[mythtv-users] Another take on large-capacity disk enclosures

f-myth-users at media.mit.edu f-myth-users at media.mit.edu
Mon Jun 15 22:16:26 UTC 2009

    > Date: Mon, 15 Jun 2009 15:00:36 -0700 (PDT)
    > From: "Yan Seiner" <yan at seiner.com>

    > On Mon, June 15, 2009 2:23 pm, f-myth-users at media.mit.edu wrote:

    > > The plan is to use the disks as a JBOD (and in fact most of them will
    > > be sleeping most of the time, so the two cards' performance with many
    > > disks active should be irrelevant, and means that, while a power
    > > supply that can handle the peak is advisable, it will be quite
    > > unloaded most of the time [are 80+'s still efficient with such low
    > > loads?  haven't checked recently]---I'd rather not get fancy with
    > > multiple power supplies and something to switch 'em on/off).  I'm
    > > also thinking that, unless the NAS mobo gets other duties, it might
    > > spend most of its time with its CPU throttled (and -maybe- sleeping
    > > if the stars align and that's reliable and fast to resume).

    > Practical considerations:

    > It takes a desktop-class system about 6-10 hours to check a 2 TB raid-5
    > array.  You really don't want a single large array comprising of 20 1.5 TB
    > drives; fsck would take weeks.

I probably should have mentioned (but it was already too long :) that
I wasn't planning to have a filesystem that spanned more than one disk.
(And I'm not planning on any sort of RAID at all; see comments re clone.)

I like LVM, but I don't like the idea of one spread out over so many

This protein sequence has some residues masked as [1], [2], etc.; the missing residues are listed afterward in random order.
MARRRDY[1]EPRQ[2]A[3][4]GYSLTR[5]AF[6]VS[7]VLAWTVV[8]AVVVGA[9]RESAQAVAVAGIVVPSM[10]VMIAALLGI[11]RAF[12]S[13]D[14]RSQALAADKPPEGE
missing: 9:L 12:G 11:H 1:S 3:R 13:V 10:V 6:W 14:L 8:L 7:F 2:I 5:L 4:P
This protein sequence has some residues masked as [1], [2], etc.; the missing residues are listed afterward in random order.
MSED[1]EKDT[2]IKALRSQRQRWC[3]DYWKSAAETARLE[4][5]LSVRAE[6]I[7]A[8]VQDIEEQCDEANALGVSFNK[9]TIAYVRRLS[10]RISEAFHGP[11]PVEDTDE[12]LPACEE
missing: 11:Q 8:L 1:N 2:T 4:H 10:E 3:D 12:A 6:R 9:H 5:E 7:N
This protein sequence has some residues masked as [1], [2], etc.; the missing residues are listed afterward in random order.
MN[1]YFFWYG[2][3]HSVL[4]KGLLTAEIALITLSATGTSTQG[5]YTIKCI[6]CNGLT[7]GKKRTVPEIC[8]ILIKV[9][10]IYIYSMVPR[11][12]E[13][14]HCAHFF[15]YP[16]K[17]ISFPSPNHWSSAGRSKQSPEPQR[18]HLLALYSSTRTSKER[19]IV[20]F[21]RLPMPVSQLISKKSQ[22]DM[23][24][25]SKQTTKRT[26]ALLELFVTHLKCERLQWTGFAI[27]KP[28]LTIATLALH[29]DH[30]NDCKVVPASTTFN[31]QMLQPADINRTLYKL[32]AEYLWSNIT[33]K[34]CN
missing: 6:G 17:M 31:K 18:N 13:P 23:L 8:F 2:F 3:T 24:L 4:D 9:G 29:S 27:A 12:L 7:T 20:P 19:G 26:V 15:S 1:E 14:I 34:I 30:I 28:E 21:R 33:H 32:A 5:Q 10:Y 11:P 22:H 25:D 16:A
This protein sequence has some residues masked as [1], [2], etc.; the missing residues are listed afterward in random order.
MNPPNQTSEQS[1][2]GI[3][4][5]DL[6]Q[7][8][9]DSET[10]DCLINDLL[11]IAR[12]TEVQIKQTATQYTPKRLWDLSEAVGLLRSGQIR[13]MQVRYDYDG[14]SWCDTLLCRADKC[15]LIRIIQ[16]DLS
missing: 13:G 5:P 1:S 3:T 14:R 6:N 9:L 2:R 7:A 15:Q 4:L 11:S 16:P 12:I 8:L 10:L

disks, because the failure probability (and reconstruction time) would
indeed be insane.  I'll be doing something akin to Storage Groups, e.g.,
big pile of large-ish files and I can afford a trivial level of supra-
filesystem indirection to decide which disk any given file is on.
(At worse, it's a link farm; trivial.)

    > If you pick your hardware right, you can get by much cheaper with esata +
    > port multipliers at little to no performance penalty, especially if you
    > design the wiring so that drives on the same port multiplier are in
    > different logical groups.  Port multipliers come in 1x5 versions, so 4
    > esata ports == 20 drives.  See the sata maillist for hardware that works.

That's a good plan; I hadn't checked that list's archives & will do so.
(But---assuming I don't run out and buy the TR8M on sale today---it's
not immediately clear to me where the cards/multipliers/disks are living.
And since I don't anticipate I/O to more than a couple of disks at a time,
in general...)

    > A single moderate PS will easily handle 20 drives; that's only 200W load
    > max.  Even at startup, you're only talking maybe 300W to spin up all the
    > drives.

Right.  And I'm hoping that even with 19 spun down and a motherboard
idling, the PS is still efficient enough---but that's the default case
for -most- power supplies, so I suspect I'm good... :)

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